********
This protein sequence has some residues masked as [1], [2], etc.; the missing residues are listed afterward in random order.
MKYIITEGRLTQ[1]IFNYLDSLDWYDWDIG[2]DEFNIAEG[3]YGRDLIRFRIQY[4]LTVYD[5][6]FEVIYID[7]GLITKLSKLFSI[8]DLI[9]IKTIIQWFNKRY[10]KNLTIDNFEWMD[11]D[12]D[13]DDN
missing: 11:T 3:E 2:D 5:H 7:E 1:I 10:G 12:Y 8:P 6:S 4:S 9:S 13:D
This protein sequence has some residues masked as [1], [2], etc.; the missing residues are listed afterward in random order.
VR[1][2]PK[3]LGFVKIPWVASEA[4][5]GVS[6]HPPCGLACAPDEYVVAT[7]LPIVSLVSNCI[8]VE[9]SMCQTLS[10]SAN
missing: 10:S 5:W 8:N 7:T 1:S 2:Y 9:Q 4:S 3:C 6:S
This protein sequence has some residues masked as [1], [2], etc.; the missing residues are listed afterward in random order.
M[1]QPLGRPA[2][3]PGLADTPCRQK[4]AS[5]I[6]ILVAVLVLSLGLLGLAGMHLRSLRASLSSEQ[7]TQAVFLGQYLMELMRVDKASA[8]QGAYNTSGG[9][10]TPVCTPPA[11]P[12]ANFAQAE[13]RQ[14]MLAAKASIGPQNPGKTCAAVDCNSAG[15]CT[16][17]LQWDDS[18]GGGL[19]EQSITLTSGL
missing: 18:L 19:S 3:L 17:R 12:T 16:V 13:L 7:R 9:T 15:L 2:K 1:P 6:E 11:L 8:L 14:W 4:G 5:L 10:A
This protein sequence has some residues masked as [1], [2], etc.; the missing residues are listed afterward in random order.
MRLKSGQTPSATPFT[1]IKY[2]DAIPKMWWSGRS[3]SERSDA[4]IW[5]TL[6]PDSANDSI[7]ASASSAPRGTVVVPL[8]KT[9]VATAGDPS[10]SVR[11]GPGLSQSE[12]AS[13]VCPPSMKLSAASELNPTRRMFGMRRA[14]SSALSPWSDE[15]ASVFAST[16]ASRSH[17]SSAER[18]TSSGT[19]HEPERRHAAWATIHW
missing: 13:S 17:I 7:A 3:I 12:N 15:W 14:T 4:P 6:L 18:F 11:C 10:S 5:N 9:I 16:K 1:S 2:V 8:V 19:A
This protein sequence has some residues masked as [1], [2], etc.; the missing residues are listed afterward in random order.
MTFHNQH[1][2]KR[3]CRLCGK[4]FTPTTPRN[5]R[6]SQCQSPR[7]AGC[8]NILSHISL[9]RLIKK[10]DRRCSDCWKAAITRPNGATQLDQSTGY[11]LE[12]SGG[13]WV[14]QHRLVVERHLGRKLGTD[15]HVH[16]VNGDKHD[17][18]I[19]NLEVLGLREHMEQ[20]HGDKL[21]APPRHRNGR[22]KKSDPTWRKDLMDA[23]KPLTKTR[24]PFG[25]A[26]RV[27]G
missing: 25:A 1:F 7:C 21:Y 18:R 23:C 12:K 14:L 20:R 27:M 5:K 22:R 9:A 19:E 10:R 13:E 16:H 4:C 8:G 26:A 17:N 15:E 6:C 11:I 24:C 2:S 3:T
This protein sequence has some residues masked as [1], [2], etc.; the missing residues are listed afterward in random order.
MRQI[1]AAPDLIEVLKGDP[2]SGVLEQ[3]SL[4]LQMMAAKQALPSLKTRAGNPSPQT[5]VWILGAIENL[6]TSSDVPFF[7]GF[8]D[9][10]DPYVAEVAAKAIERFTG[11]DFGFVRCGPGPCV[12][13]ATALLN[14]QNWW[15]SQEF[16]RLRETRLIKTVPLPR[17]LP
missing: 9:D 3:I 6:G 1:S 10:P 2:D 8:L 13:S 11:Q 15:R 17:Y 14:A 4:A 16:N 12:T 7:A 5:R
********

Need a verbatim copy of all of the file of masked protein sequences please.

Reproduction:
This protein sequence has some residues masked as [1], [2], etc.; the missing residues are listed afterward in random order.
MKYIITEGRLTQ[1]IFNYLDSLDWYDWDIG[2]DEFNIAEG[3]YGRDLIRFRIQY[4]LTVYD[5][6]FEVIYID[7]GLITKLSKLFSI[8]DLI[9]IKTIIQWFNKRY[10]KNLTIDNFEWMD[11]D[12]D[13]DDN
missing: 11:T 3:E 2:D 5:H 7:E 1:I 10:G 12:Y 8:P 6:S 4:S 9:S 13:D
This protein sequence has some residues masked as [1], [2], etc.; the missing residues are listed afterward in random order.
VR[1][2]PK[3]LGFVKIPWVASEA[4][5]GVS[6]HPPCGLACAPDEYVVAT[7]LPIVSLVSNCI[8]VE[9]SMCQTLS[10]SAN
missing: 10:S 5:W 8:N 7:T 1:S 2:Y 9:Q 4:S 3:C 6:S
This protein sequence has some residues masked as [1], [2], etc.; the missing residues are listed afterward in random order.
M[1]QPLGRPA[2][3]PGLADTPCRQK[4]AS[5]I[6]ILVAVLVLSLGLLGLAGMHLRSLRASLSSEQ[7]TQAVFLGQYLMELMRVDKASA[8]QGAYNTSGG[9][10]TPVCTPPA[11]P[12]ANFAQAE[13]RQ[14]MLAAKASIGPQNPGKTCAAVDCNSAG[15]CT[16][17]LQWDDS[18]GGGL[19]EQSITLTSGL
missing: 18:L 19:S 3:L 17:R 12:T 16:V 13:L 7:R 9:T 15:L 2:K 1:P 6:E 11:L 8:L 14:W 4:G 5:L 10:A
This protein sequence has some residues masked as [1], [2], etc.; the missing residues are listed afterward in random order.
MRLKSGQTPSATPFT[1]IKY[2]DAIPKMWWSGRS[3]SERSDA[4]IW[5]TL[6]PDSANDSI[7]ASASSAPRGTVVVPL[8]KT[9]VATAGDPS[10]SVR[11]GPGLSQSE[12]AS[13]VCPPSMKLSAASELNPTRRMFGMRRA[14]SSALSPWSDE[15]ASVFAST[16]ASRSH[17]SSAER[18]TSSGT[19]HEPERRHAAWATIHW
missing: 13:S 17:I 7:A 3:I 12:N 15:W 14:T 4:P 6:L 18:F 11:C 10:S 5:N 9:I 16:K 1:S 2:V 8:V 19:A
This protein sequence has some residues masked as [1], [2], etc.; the missing residues are listed afterward in random order.
MTFHNQH[1][2]KR[3]CRLCGK[4]FTPTTPRN[5]R[6]SQCQSPR[7]AGC[8]NILSHISL[9]RLIKK[10]DRRCSDCWKAAITRPNGATQLDQSTGY[11]LE[12]SGG[13]WV[14]QHRLVVERHLGRKLGTD[15]HVH[16]VNGDKHD[17][18]I[19]NLEVLGLREHMEQ[20]HGDKL[21]APPRHRNGR[22]KKSDPTWRKDLMDA[23]KPLTKTR[24]PFG[25]A[26]RV[27]G
missing: 25:A 1:F 7:C 21:Y 18:R 23:C 12:K 14:L 20:R 27:M 5:K 22:R 9:A 19:E 10:R 13:E 16:H 4:C 8:G 26:A 17:N 15:E 6:C 11:I 24:C 2:S 3:T
This protein sequence has some residues masked as [1], [2], etc.; the missing residues are listed afterward in random order.
MRQI[1]AAPDLIEVLKGDP[2]SGVLEQ[3]SL[4]LQMMAAKQALPSLKTRAGNPSPQT[5]VWILGAIENL[6]TSSDVPFF[7]GF[8]D[9][10]DPYVAEVAAKAIERFTG[11]DFGFVRCGPGPCV[12][13]ATALLN[14]QNWW[15]SQEF[16]RLRETRLIKTVPLPR[17]LP
missing: 9:D 3:I 6:G 1:S 10:P 2:D 8:L 13:S 11:Q 15:R 17:Y 14:A 4:A 16:N 12:T 7:A 5:R